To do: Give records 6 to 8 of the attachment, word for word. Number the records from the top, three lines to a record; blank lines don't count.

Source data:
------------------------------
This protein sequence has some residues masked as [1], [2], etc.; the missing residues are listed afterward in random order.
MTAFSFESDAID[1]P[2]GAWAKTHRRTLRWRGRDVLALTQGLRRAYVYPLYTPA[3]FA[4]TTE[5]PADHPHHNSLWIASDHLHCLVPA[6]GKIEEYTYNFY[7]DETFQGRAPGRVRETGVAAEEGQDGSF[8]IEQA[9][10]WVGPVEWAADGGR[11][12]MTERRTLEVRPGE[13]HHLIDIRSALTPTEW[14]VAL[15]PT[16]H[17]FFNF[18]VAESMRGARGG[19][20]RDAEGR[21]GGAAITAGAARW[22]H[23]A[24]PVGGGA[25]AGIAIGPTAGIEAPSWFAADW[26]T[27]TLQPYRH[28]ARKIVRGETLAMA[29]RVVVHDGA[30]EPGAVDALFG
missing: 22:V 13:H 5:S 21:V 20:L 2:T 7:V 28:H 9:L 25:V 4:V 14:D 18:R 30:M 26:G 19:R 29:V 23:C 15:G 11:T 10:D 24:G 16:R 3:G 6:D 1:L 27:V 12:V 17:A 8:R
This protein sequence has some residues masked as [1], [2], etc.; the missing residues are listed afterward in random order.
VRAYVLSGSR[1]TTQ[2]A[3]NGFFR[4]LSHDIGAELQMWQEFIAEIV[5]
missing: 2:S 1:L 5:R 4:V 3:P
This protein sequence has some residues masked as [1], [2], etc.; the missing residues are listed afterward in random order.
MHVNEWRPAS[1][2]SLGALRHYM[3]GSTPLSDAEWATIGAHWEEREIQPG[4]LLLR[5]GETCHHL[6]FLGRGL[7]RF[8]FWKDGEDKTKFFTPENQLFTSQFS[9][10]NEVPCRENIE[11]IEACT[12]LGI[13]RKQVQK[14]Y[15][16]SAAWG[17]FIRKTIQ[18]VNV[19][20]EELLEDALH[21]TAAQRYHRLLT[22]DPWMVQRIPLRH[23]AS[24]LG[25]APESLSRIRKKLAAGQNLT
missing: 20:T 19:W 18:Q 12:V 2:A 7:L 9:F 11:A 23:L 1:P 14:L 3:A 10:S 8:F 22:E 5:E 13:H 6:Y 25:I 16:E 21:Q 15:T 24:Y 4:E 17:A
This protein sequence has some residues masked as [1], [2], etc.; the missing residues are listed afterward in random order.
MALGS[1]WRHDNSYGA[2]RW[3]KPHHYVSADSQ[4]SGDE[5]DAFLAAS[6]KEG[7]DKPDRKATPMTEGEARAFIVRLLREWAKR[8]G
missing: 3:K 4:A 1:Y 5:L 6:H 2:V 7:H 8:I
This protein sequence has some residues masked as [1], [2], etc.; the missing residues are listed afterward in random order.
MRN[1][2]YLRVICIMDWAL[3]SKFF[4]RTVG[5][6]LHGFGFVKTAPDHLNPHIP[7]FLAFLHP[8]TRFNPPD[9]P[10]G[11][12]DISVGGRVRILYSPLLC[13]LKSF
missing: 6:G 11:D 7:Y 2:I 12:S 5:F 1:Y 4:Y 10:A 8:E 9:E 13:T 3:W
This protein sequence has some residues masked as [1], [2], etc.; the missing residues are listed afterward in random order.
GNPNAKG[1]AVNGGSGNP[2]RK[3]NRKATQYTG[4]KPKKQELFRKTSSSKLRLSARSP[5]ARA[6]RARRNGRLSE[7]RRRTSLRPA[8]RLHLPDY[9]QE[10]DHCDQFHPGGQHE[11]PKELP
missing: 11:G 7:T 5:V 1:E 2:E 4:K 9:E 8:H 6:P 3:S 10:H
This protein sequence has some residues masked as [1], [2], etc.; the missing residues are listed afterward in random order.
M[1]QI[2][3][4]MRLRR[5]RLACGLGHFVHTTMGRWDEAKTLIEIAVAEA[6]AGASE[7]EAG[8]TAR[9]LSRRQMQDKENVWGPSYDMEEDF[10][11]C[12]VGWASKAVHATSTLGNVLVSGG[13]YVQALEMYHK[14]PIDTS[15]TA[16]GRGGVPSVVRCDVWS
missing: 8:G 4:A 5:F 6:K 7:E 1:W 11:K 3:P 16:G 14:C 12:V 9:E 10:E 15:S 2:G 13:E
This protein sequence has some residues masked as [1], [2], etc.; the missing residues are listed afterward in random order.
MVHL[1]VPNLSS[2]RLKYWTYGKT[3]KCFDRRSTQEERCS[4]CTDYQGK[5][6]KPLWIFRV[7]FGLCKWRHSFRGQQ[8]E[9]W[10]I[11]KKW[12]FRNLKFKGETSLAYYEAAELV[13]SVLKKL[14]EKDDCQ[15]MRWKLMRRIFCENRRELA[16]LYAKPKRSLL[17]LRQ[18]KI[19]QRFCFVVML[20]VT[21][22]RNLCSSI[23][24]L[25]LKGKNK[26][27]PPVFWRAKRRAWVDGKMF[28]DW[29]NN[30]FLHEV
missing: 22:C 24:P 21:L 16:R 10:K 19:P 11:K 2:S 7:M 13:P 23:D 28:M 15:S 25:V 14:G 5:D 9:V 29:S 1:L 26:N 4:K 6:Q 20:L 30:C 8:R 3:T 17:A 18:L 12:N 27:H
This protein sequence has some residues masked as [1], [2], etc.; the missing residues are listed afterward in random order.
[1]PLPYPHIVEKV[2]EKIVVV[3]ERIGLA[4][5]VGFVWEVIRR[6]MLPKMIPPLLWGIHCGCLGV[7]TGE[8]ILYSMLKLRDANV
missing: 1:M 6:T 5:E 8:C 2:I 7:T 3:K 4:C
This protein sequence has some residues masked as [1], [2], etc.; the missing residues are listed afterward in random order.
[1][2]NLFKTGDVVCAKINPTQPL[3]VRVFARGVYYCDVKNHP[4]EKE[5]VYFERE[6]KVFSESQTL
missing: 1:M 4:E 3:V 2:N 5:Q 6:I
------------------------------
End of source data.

This protein sequence has some residues masked as [1], [2], etc.; the missing residues are listed afterward in random order.
GNPNAKG[1]AVNGGSGNP[2]RK[3]NRKATQYTG[4]KPKKQELFRKTSSSKLRLSARSP[5]ARA[6]RARRNGRLSE[7]RRRTSLRPA[8]RLHLPDY[9]QE[10]DHCDQFHPGGQHE[11]PKELP
missing: 11:G 7:T 5:V 1:E 2:E 4:K 9:E 8:H 6:P 3:S 10:H
This protein sequence has some residues masked as [1], [2], etc.; the missing residues are listed afterward in random order.
M[1]QI[2][3][4]MRLRR[5]RLACGLGHFVHTTMGRWDEAKTLIEIAVAEA[6]AGASE[7]EAG[8]TAR[9]LSRRQMQDKENVWGPSYDMEEDF[10][11]C[12]VGWASKAVHATSTLGNVLVSGG[13]YVQALEMYHK[14]PIDTS[15]TA[16]GRGGVPSVVRCDVWS
missing: 8:G 4:A 5:F 6:K 7:E 1:W 11:K 3:P 16:G 14:C 12:V 9:E 10:E 15:S 2:G 13:E
This protein sequence has some residues masked as [1], [2], etc.; the missing residues are listed afterward in random order.
MVHL[1]VPNLSS[2]RLKYWTYGKT[3]KCFDRRSTQEERCS[4]CTDYQGK[5][6]KPLWIFRV[7]FGLCKWRHSFRGQQ[8]E[9]W[10]I[11]KKW[12]FRNLKFKGETSLAYYEAAELV[13]SVLKKL[14]EKDDCQ[15]MRWKLMRRIFCENRRELA[16]LYAKPKRSLL[17]LRQ[18]KI[19]QRFCFVVML[20]VT[21][22]RNLCSSI[23][24]L[25]LKGKNK[26][27]PPVFWRAKRRAWVDGKMF[28]DW[29]NN[30]FLHEV
missing: 22:C 24:P 21:L 16:R 10:K 19:P 11:K 2:S 7:M 13:P 23:D 28:M 15:S 25:V 14:G 5:D 9:V 29:S 1:L 26:N 4:K 6:Q 20:L 30:C 8:R 3:T 17:A 18:L 12:N 27:H